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March 26, 2023

Philly's water safe to drink through at least Monday night after Bucks County chemical leak

The advisory comes out of an abundance of caution following a latex spill from chemical plant Trinseo PLC into a Delaware River tributary on Friday

Environment Water Department
delaware river chemical leak Thom Carroll/For PhillyVoice

Philadelphia residents have been encouraged by the Water Department to drink bottled water Sunday afternoon after a chemical leak that occurred Friday in a Delaware River tributary in Bucks County.

UPDATE:  Tap water from the Baxter Drinking Water Treatment Plant will remain safe to drink and use at least through 3:30 p.m. Tuesday, March 28, according to the latest sampling results and data. There is no need to buy water at this time, as residents can safely consume tap water, according to officials.

Philadelphia Water Department is advising residents to drink bottled water Sunday afternoon after a chemical leak that occurred in a Delaware River tributary.

A latex spill occurred in Bristol Township, Bucks County, on Friday. While no contaminants have yet been found in the tap water system, residents are encouraged to switch to bottled water after 2 p.m. Sunday out of an abundance of caution.

MORE: At least two dead after chocolate factory explosion in West Reading, police say

"As has been reported, on Friday night, a chemical spill occurred in Bristol Township, Bucks County which released contaminants into the Delaware River," Michael Carroll, deputy managing director for the Office of Transportation, Infrastructure and Sustainability (OTIS), said in a statement. "The Philadelphia Water Department (PWD) became aware of this through the Delaware Valley Early Warning System (EWS) and has been evaluating the situation since that time to understand potential impacts to the public. Although early indications have not revealed contamination, we are still monitoring the situation and conducting testing."

The spill will potentially affect water treated at Philadelphia's Baxter Drinking Water Treatment Plant. Sections of the city that are impacted include South Philly, Center City, Northeast Philly, North Philly, the River Wards and parts of Germantown, Olney and East and West Oak Lane.

Philadelphia office published a map showing areas of the city where the water supply is potentially affected by the spill. Residents can enter their addresses into the map's search bar to precisely determine if they are in the impacted areas.

chemical spill map philadelphiaSource/Philadelphia Water Department

Delaware River Latex Spill Impact Map

People in the affected areas should avoid drinking or cooking with tap water, according to officials. There is no concern over inhaling fumes or skin exposure, according to officials, so residents should feel comfortable bathing or taking showers.

philadelphia chemical spill alertStaff Photo/PhillyVoice

An alert sent to Philadelphia residents encouraging them to drink bottled water following the chemical leak in the Delaware River.

Carroll, along with Randy Hayman, Philadelphia Water Department commissioner, gave a press conference Sunday morning that can be viewed online

"Contaminates have not been found in our water system at this time and we expect that theres no risk that they will be present anywhere in our system before about 2 p.m. today," Carroll said during the press conference. "Nonetheless because we cannot be 100 percent that there will not be traces of these chemicals in the tap water throughout the entire afternoon, we want the public to be aware so that people can consider switching to bottled water to further minimize any risk."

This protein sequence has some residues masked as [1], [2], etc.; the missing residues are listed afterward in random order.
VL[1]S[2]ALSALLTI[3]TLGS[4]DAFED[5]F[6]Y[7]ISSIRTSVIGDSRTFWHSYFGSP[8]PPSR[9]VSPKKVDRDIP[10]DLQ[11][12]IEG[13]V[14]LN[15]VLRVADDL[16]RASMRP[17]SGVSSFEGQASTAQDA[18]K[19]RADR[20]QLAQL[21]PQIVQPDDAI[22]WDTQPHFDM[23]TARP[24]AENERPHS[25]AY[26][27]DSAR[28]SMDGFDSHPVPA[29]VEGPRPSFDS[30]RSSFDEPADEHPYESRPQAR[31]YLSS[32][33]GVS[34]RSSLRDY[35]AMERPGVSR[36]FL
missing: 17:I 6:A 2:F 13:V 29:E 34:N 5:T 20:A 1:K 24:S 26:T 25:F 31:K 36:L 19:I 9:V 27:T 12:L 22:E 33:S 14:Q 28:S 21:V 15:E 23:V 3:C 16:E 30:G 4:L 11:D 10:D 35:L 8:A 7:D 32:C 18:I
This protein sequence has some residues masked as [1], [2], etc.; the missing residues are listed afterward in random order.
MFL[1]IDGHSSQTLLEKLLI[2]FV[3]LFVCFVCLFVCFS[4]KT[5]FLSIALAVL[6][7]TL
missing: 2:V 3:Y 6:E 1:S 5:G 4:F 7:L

At 12:15 a.m. Sunday morning, the intakes at the Baxter Drinking Water Treatment Plant were opened at high tide on the Delaware River and closed at approximately 5 a.m. to maintain minimum levels of water in the system, according to Carroll. This would help avoid any damage to equipment to allow the facility to continue supplying water for fire safety and other needs.

Philadelphians flocked to the supermarkets Sunday following the warnings, as can be seen in the photos below from a South Philly Acme which saw long lines and bare shelves where water bottle cases once sat.

philly supermarket waterKyle Neubeck/PhillyVoice

A line forms outside an Acme in South Philly amid advisories for Philly residents to switch to bottled water following a chemical leak into the Delaware River.

water bottles philadelphiaKyle Neubeck/PhillyVoice

Shelves formerly holding water bottle cases are emptied out in a South Philly Acme following an advisory to avoid drinking tap water.

The leak occurred late Friday, when an estimated 8,100 gallons of latex finishing material ended up in the Delaware River following a spill into the Otter Creek, a tributary of the River. The release was caused by a pipe rupture at Trinseo PLC, a nearby chemical plant.

"It's like the material you find in paint," Senior Vice President of Manufacturing and Engineering at Trinseo, Tim Thomas, told 6ABC. "It's your typical acrylic paint you have in your house, that's what really this material is, in a water base."

Among the chemicals in the water-soluble latex painting products that infiltrated the Delaware River was butyl acrylate, a chemical also identified in the train derailment in East Palestine, Ohio, last month.

“I want to reiterate that the health risks are very low if present at all," Carroll said. "No acute effects are associated with low level exposure. Our best information is that people who ingest water will not suffer any near-term symptoms or acute medical conditions. We foresee no reason to seek medical attention related to this event."

The Water Department and Philadelphia Office of Emergency Management will continue to provide updates as they become available.

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